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Thursday, November 23, 2017

SIMPLE PLEASURES

To clear my mind, somewhat in the way that fancy restaurants serve a bit of sorbet between courses to clear the palette, I just watched this short video of Noam Chomsky speaking, as he has so often before, about foundational matters in the theory of language.  It is such a pleasure to be in the presence of an utterly clear mind.

9 comments:

s. wallerstein said...

Chomsky's mind is the clearest I have come across outside of reading. That he's on "our side" politically is a huge point in favor of the rationality and ethic superiority of "our side".

Jerry Fresia said...

Indeed, an utterly clear mind. I’ve watched this clip, now, three times, enjoying how each thought logically unfolds from the previous one, each sentence practically, a giant step across history.

At the3:10 mark, however, he says that the "sounds" of language are “just a very superficial part of language” in relation to the language design that seems to be part of our DNA, if I am following him correctly. And yet this language design didn’t materialize overnight. Even if it took, say, only 10,000 years to evolve, wouldn’t that evolution have depended on the sounds of communication, as an expressive-reflective dialectic, driving the evolution? I don’t know why he would say that the sounds are a superficial part except, perhaps, in the larger context where he seems to be emphasizing that the design itself is a hardwired thing and chiefly significant.

Robert Paul Wolff said...

Far be it from me to speak for Noam, but in another lengthier clip I watched, he argued that human language is not, as many have claimed, an evolution from animal commnication, but instead is an entirely new system of conceptualization only secondarily employed for communication. His reason, as I understand it, is that language is capable of infinite recursive relaboration, something that by its nature could not be simply an extension of finite animal signaling. But obviously you would do better seeking out Noam than listening to me.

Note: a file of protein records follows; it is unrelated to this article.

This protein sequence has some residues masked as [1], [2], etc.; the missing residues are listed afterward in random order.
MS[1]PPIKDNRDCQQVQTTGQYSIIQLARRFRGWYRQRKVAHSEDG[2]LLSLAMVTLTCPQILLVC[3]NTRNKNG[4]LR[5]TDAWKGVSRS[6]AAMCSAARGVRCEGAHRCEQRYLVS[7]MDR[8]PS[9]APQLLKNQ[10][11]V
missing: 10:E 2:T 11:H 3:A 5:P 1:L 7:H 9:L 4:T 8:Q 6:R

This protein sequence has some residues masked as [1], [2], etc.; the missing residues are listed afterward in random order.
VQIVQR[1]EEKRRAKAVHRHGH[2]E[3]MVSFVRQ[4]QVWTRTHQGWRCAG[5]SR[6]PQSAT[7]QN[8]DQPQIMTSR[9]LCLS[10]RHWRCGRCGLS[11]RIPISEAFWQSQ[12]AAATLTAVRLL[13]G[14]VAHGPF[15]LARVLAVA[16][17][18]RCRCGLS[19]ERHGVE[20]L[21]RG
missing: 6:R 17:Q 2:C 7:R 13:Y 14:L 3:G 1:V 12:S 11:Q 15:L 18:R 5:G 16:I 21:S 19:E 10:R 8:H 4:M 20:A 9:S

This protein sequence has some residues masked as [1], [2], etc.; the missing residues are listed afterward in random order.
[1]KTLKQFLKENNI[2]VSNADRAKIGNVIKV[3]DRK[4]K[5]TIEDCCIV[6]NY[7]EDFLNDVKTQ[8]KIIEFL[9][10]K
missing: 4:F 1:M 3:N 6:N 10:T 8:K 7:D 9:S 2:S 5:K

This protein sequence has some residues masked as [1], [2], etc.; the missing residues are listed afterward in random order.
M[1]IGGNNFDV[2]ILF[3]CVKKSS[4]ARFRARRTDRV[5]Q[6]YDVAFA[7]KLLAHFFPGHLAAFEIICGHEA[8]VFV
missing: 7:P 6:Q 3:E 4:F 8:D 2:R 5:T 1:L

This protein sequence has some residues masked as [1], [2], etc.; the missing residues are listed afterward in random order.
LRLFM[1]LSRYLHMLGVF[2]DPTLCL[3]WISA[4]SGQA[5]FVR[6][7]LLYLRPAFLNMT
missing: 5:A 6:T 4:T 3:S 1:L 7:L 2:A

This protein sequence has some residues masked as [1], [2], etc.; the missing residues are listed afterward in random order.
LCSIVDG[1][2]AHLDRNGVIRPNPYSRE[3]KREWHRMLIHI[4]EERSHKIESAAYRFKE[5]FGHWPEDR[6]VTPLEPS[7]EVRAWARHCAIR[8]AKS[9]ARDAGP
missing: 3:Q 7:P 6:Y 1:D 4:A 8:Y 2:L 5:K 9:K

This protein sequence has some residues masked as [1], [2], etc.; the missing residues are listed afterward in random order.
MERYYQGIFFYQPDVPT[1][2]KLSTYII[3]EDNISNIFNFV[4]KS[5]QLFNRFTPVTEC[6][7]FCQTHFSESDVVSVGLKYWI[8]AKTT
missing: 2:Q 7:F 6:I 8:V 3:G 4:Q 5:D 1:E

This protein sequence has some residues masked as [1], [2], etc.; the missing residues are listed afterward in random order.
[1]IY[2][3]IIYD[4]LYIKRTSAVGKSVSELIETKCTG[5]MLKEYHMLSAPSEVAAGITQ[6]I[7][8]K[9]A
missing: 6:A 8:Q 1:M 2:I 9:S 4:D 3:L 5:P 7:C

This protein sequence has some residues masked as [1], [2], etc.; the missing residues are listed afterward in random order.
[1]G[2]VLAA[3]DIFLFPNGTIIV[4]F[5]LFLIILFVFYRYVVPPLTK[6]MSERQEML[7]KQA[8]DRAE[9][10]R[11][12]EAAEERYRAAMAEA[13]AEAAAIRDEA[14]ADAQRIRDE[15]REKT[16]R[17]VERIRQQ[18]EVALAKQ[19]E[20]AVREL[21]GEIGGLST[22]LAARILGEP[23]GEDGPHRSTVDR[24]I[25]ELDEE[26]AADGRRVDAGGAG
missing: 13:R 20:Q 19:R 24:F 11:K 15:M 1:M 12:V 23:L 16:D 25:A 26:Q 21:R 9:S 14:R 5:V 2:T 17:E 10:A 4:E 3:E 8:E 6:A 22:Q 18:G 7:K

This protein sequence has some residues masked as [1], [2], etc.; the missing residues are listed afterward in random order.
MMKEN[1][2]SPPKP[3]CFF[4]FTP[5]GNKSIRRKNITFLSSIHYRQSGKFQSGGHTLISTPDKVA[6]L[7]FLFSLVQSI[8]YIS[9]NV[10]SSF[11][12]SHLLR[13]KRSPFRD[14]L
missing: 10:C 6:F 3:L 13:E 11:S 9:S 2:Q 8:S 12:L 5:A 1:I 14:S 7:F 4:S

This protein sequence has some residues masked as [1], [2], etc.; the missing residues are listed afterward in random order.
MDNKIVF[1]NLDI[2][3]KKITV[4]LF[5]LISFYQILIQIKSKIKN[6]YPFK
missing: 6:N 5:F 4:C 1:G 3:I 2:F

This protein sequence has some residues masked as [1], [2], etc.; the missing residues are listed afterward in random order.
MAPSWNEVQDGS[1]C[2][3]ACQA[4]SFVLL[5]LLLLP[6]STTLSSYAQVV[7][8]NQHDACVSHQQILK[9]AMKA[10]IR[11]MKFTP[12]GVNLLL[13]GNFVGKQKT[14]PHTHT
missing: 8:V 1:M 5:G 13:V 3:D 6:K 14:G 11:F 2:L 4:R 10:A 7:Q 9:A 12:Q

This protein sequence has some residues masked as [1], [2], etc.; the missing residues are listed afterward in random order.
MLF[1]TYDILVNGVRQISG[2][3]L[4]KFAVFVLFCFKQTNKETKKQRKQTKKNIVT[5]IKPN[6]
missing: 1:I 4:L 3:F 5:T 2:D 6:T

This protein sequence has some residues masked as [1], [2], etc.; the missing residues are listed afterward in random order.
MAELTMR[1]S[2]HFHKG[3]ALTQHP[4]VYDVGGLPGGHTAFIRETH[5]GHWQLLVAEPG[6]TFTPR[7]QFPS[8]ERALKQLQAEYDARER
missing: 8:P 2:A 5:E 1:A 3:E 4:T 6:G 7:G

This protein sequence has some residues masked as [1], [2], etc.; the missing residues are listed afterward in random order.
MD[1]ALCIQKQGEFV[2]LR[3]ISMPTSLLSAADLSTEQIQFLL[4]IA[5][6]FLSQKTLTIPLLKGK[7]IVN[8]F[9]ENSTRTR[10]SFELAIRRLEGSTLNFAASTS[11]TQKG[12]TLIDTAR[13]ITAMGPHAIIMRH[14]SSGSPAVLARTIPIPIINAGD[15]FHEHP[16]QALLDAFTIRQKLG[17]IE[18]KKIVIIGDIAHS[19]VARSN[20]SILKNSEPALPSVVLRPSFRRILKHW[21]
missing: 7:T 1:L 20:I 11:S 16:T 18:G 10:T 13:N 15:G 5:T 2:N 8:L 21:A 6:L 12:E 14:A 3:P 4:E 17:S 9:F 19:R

Ed Barreras said...

As I understand it, Chomsky’s theory has it that language formed instantly and spontaneously, as a sort of crystalline structure in the minds of just a few of our hominid ancestors. He likens it to the formation of a snowflake. This strikes me as wildly implausible, and though I’m far from an expert on these matters even Chomsky admits that his view shared by a very small minority of linguists. I have read Christian philosophers who invoke this Chomskyan doctrine to argue for a literal Adam and Eve. That is, they accept Darwinian evolution, but they think that the awakening of the Chomskyan language faculty in a pair of hominids — Adam and Eve — represents the point at which God imbued animals with souls and thus created humans.

howard said...

Jerry.

Sound of communication might be necessary yet insufficient for language ability and what was built on top of it, namely recursion, might have been unforeseeable except as a spontaneous adaptation to the environment.
That's how evolution operates, if I remember correctly from university.
There's some bit of spontaneity to it, I think

howard b said...

The term academics use I think is an emergent property. Chomsky's ability to use language is an emergent property, so it's hard to see coming lower in the evolutionary tree

Jerry Fresia said...

Thank you Professor and Howard. But Howard, isn't Chomsky saying that sound was not was not necessary for language ability/design?

Further, I don't know how conceptualization would be possible without rule governed communication. Perhaps the deaf have had insights into this.

Jerry Fresia said...

Regarding languages: I just came across this by Susan Babbitt in her Humanism and Embodiment, in reference to cultural extinction:

"The evidence is language loss: Of 7,000 languages spoken today, half are not taught to children….Of the world’s population, 80 percent communicates with 1 of 83 languages while 3,500 languages are kept alive by a fifth of 1 per cent of the world’s population. And MIT linguist Ken Hale notes that ‘When you lose a language, you lose a culture, intellectual wealth, a work of art. It’s like dropping a bomb on the Louvre’.”

s. wallerstein said...

"Dropping a bomb on the Louvre"?

Isn't that a bit of an exaggeration?

I realize that cultures which disappear may contain valuable ideas and art, but the Louvre does not just show works of one culture, say, that of 20th century France or even of modern France, but contains works going back to ancient Egypt (an African culture), ancient Middle Eastern cultures, ancient Greek and Rome, etc.